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Monday, March 02, 2009

Assorted Links and Notes

1. Trojan Football Analysis has some great stuff about Nebraska's mid-1990s running game. Check it out here, and here. Highly recommended.

2. Michael of the Braves & Birds sports blog and EDSBS respond to my analysis of risky and conservative stragies for underdogs and favorites. Both make good points, particularly regarding whether Spurrier was a good example of a favorite who overplayed his hand. I can't say I disagree; I think there are certain games where Spurrier overplayed his hand but I didn't mean to say that all losses were his fault for being too aggressive (and yes, the defense was awful some of those years). Briefly though, some of the interesting comments mentioned that a corrollary to my point is that underdogs also ought to shorten the game -- high variance is smoothed out by a lot of trials. So an underdog wants to get the game going, be aggressive early, and get the hell out of there if the luck bounces their way. It's the Vegas-principle: if the odds are against you, and you keep playing, the House (i.e. the Big House, or maybe the Swamp, or some other location) will win.

Now, what makes that interesting is that being aggressive often means passing more which can also extend the game with clock stoppages. (Though the newish clock rules still confound me.) Finally, some commenters pointed out that it's a bit nebulous how much this applies to slight underdogs or favorites, like when Florida plays a mid-level SEC school. My sense is that the underdog should still be aggressive from the start, but if they get a lead that vastly changes the probabilities and, as a result, the strategy. (If the Citadel gets up by 7 or 14 in the first quarter they are still likely to lose if you factor in talent.) But all that will have to be fleshed out in the future. Glad that the post sparked some thought.

3. Michael Weinreb of ESPN Page 2 has chimed in on the recent decision to ban the A-11 offense. His verdict? The ban stifles "progress," which goes essentially undefined. Let's hear from Weinreb as to why:

Given the media attention this thing has gotten, it would not surprise me if there is an element of jealousy involved. But I do think this is about something bigger, something more than merely a single bylaw, or even a single offense. (Otherwise, isn't any sort of motion or play-action or halfback pass also inherently "deceptive"?) This is about progress, and what it means for the future of football, and there are certain officials on that rules committee who apparently have a sincere concern that offenses like the A-11 -- offenses that spread the field to its edges -- will, indeed, ruin football as we know it.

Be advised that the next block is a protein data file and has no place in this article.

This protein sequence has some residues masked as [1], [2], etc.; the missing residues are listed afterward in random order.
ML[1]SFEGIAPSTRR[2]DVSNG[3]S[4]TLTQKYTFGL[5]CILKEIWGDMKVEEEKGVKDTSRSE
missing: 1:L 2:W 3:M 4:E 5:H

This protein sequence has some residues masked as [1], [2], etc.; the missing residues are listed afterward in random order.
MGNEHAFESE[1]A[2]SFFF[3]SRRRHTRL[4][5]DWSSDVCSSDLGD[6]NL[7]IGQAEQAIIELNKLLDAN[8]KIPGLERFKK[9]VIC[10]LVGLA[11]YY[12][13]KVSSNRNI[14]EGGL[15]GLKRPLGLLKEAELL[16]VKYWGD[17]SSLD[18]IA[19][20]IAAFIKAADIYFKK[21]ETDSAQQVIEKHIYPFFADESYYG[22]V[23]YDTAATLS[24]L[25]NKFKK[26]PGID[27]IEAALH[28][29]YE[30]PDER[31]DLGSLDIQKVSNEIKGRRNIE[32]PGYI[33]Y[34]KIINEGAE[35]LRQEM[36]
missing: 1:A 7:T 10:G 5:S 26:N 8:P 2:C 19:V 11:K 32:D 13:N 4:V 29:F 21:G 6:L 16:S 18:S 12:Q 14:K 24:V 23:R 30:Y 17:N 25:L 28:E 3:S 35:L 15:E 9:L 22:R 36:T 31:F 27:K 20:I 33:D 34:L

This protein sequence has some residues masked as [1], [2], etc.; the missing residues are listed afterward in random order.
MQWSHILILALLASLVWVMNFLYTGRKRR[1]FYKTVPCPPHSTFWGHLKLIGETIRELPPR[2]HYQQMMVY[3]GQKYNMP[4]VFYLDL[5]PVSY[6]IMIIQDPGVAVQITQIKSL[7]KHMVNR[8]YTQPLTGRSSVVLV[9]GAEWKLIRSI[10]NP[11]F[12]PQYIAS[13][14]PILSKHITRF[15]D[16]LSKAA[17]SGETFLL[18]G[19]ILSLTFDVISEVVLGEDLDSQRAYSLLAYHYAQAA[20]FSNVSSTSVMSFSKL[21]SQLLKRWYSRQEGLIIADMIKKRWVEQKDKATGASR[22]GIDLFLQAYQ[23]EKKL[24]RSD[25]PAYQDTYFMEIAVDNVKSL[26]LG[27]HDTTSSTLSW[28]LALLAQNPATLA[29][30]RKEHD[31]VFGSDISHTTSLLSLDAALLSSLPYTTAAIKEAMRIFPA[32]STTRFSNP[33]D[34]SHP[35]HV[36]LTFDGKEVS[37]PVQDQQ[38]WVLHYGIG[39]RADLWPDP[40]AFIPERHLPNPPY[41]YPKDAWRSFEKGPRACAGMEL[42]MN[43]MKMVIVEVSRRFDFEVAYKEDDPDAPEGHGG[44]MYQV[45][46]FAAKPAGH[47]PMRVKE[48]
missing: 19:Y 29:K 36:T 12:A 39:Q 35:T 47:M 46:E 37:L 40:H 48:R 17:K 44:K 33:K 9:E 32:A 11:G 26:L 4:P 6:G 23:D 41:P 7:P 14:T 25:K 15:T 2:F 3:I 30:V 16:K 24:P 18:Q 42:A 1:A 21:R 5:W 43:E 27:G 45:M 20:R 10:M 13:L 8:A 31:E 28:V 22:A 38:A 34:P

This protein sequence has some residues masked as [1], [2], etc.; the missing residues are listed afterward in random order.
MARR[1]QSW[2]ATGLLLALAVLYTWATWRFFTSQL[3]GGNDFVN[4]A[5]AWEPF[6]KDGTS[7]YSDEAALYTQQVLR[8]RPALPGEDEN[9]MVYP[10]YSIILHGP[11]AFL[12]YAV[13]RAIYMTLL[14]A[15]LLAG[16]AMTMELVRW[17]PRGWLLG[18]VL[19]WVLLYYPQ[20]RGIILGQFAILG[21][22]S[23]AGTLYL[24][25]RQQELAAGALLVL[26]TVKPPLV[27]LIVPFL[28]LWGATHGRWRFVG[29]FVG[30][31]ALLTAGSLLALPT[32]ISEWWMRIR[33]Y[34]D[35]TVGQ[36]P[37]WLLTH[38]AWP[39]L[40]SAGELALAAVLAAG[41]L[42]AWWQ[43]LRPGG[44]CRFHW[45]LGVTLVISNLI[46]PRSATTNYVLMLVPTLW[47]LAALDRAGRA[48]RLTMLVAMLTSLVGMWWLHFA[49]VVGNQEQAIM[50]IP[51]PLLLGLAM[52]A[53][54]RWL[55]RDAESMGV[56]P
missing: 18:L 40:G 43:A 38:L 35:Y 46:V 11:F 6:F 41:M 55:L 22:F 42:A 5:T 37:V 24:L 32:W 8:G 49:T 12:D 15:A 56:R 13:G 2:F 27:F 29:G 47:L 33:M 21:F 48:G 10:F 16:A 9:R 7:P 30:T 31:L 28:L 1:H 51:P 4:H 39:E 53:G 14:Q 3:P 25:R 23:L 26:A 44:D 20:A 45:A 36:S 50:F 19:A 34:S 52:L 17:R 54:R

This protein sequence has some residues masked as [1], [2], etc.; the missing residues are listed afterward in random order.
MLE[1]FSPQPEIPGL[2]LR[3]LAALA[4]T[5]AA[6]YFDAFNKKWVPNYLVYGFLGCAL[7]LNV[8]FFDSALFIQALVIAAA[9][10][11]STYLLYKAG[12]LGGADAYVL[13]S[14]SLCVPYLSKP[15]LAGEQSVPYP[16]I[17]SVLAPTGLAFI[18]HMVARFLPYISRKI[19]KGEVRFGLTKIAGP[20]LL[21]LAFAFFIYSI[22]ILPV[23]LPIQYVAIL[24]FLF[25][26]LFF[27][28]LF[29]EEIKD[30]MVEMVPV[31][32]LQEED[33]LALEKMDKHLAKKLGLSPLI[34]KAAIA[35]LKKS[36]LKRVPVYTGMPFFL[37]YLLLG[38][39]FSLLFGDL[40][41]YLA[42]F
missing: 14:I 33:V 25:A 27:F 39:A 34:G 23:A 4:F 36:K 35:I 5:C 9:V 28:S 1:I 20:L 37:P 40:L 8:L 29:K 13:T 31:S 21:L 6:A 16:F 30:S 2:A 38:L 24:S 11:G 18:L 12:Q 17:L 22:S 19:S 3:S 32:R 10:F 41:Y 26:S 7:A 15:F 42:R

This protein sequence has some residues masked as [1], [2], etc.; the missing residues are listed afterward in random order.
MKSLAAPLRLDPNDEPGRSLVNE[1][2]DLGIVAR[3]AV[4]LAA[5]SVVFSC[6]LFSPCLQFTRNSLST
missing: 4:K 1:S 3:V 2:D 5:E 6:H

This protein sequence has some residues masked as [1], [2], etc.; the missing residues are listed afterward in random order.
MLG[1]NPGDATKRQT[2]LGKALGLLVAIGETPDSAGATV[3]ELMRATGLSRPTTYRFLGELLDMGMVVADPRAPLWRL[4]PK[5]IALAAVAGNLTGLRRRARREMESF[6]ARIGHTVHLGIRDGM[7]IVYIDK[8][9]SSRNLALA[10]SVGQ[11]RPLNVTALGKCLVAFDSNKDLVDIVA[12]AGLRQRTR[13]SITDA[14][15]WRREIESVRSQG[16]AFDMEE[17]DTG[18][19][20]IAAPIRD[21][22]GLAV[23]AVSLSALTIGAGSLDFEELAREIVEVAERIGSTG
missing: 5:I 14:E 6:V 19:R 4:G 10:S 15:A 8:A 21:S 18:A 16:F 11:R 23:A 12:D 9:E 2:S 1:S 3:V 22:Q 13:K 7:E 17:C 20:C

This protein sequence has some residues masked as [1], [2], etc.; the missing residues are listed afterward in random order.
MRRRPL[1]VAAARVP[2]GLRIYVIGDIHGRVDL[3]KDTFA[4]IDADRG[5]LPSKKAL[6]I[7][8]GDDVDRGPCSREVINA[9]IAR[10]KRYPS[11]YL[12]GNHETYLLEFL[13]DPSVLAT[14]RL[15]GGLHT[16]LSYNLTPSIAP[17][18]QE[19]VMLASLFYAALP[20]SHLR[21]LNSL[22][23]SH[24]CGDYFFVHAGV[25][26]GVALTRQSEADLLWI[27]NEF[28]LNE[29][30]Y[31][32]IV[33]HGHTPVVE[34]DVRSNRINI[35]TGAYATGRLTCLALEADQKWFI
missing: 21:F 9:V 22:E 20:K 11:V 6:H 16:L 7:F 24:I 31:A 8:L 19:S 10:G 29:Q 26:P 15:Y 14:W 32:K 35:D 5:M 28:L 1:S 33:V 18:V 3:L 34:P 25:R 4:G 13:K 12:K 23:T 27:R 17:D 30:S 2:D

Needless to say, I think this syrupy salvo a tad overwrought. But, hey, I must think that the spread isn't real football to believe that, right?


Anonymous said...

re: Nebraska run game -- someone on the old message board for Homer Smith noted a site once where a Husker fan had gotten hold of a playbook and put up a lot of stuff. The most interesting insight was the simplicity of using inside zone blocking for all their option game as well.

Love Osborne's old numbering system. My HS coach used the same one from the 60s to the 90s.

As for Spurrier -- he was a master at Florida of exploiting his advantage. He could take a small edge and put up huge scores. Similar to what Peyton and the colts can do.

DoubleB said...

But how do you "get the hell out of there" if "luck" bounces your way early? That's the real trick for an underdog.

Theoretically, you'd try to control the clock with a running game. But if you could do that in the first place, you A) probably wouldn't be a big underdog, if at all, B) may have chosen to do that in the first place to shorten the game from the opening kickoff, or C) run an offense that naturally controls clock (Georgia Tech).

How many possessions can a team really save by attempting to control the clock doing something they aren't good at doing in the first place? I just don't see a scenario where a team averaging a pace of 15 possessions a game can all of a sudden alter it to make it a 10 possession game in the 2nd quarter when they have a nice lead.

Paradoxically, I think as a severe underdog you keep the petal to the metal for as long as you can until end game scenarios begin to come into play.

DrB said...

I was wondering if you could take look at attacking cover 3 and blitz packages that primarily play 3-3 behind it, since you have more of an offensive perspective.